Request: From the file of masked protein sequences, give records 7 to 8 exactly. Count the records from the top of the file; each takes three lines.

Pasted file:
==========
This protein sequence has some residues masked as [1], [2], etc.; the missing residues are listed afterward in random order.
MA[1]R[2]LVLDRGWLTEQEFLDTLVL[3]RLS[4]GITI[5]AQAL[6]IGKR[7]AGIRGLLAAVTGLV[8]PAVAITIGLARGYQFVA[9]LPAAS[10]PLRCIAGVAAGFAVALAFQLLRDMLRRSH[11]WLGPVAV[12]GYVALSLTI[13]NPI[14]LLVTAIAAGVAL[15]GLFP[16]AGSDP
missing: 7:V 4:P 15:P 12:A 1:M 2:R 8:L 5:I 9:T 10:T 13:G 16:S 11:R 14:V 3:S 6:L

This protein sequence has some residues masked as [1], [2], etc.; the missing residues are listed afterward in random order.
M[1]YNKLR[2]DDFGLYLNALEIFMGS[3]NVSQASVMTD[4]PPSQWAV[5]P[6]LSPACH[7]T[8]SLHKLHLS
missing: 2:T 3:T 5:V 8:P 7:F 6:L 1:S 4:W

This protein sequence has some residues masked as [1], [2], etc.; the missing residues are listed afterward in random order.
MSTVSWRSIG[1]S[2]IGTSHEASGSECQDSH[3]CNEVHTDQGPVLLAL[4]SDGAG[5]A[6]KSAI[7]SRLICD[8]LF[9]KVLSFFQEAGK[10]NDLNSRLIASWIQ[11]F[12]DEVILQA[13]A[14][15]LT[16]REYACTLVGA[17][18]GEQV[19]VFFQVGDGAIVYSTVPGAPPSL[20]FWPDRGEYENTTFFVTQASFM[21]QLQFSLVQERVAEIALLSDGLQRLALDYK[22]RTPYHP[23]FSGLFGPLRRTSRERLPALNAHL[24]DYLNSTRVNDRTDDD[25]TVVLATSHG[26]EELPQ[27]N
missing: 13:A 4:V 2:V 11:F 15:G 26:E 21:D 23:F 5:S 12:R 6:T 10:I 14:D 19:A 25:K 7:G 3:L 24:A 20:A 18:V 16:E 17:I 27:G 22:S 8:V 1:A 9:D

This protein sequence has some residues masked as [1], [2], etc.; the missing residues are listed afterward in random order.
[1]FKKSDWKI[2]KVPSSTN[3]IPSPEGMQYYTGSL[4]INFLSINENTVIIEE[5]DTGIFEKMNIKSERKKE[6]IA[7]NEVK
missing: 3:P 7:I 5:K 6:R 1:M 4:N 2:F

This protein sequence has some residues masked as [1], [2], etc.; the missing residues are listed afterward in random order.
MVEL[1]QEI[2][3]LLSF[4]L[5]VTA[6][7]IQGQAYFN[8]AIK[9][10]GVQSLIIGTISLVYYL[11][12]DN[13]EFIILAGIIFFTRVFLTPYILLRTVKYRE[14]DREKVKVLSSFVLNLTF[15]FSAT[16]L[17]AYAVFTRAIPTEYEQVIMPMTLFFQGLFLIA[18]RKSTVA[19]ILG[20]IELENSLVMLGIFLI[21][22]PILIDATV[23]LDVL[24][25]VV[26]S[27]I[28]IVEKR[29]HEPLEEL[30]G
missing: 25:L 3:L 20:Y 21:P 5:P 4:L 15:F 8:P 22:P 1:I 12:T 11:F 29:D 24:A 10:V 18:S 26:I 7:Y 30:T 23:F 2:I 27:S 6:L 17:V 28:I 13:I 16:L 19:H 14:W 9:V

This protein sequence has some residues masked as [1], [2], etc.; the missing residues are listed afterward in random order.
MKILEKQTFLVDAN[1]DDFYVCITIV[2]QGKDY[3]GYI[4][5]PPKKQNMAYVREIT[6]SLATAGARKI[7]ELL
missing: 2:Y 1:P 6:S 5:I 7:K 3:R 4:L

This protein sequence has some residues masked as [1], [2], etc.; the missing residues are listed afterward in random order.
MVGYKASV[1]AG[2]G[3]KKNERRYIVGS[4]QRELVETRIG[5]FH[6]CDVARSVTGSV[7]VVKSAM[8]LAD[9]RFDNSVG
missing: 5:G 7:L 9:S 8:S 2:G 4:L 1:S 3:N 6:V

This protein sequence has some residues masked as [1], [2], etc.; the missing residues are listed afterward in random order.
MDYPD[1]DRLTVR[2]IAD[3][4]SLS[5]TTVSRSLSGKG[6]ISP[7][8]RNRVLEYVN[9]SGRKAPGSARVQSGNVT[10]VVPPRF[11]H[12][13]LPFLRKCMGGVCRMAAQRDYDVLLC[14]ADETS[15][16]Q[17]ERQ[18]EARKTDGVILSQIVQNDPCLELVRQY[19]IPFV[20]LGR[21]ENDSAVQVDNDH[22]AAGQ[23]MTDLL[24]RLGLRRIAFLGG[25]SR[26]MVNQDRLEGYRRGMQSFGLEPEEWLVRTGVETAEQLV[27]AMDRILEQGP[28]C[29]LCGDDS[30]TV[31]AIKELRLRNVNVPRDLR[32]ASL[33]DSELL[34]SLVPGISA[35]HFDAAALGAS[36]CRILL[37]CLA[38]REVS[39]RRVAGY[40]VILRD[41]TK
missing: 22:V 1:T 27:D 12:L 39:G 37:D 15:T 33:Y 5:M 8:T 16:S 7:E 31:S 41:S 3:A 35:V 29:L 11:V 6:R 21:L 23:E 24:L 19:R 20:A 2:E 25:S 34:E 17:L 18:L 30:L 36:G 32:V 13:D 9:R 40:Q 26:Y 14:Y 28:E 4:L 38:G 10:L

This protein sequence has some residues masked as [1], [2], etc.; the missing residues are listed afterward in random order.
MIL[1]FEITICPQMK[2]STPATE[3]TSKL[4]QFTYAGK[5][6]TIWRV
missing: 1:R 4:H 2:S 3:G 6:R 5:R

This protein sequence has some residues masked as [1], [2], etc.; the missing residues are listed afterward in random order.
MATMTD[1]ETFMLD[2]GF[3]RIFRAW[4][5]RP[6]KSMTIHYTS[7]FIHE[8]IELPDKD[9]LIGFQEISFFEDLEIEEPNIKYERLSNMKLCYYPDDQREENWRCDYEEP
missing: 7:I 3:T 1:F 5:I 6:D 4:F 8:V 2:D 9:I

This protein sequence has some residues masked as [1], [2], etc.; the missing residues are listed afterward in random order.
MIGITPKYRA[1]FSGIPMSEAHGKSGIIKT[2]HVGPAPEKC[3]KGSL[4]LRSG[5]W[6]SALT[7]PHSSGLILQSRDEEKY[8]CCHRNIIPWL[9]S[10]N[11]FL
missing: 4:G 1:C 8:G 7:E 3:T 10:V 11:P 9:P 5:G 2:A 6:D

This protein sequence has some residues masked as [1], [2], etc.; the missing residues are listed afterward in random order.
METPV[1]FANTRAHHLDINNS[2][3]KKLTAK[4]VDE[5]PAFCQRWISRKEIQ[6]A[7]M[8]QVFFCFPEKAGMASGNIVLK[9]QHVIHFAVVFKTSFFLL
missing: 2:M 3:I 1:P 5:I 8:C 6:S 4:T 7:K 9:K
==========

This protein sequence has some residues masked as [1], [2], etc.; the missing residues are listed afterward in random order.
MVGYKASV[1]AG[2]G[3]KKNERRYIVGS[4]QRELVETRIG[5]FH[6]CDVARSVTGSV[7]VVKSAM[8]LAD[9]RFDNSVG
missing: 5:G 7:L 9:S 8:S 2:G 4:L 1:S 3:N 6:V

This protein sequence has some residues masked as [1], [2], etc.; the missing residues are listed afterward in random order.
MDYPD[1]DRLTVR[2]IAD[3][4]SLS[5]TTVSRSLSGKG[6]ISP[7][8]RNRVLEYVN[9]SGRKAPGSARVQSGNVT[10]VVPPRF[11]H[12][13]LPFLRKCMGGVCRMAAQRDYDVLLC[14]ADETS[15][16]Q[17]ERQ[18]EARKTDGVILSQIVQNDPCLELVRQY[19]IPFV[20]LGR[21]ENDSAVQVDNDH[22]AAGQ[23]MTDLL[24]RLGLRRIAFLGG[25]SR[26]MVNQDRLEGYRRGMQSFGLEPEEWLVRTGVETAEQLV[27]AMDRILEQGP[28]C[29]LCGDDS[30]TV[31]AIKELRLRNVNVPRDLR[32]ASL[33]DSELL[34]SLVPGISA[35]HFDAAALGAS[36]CRILL[37]CLA[38]REVS[39]RRVAGY[40]VILRD[41]TK
missing: 22:V 1:T 27:D 12:L 39:G 37:D 15:T 33:Y 5:M 8:T 16:S 7:E 31:S 41:S 3:A 35:V 29:L 11:V 6:R 21:L 23:E 24:L 19:R 20:A 2:E 25:S 34:E 17:L 18:L 30:L 36:G 32:V 13:D 9:R 40:Q 26:Y 14:Y 28:E 4:L 38:G 10:L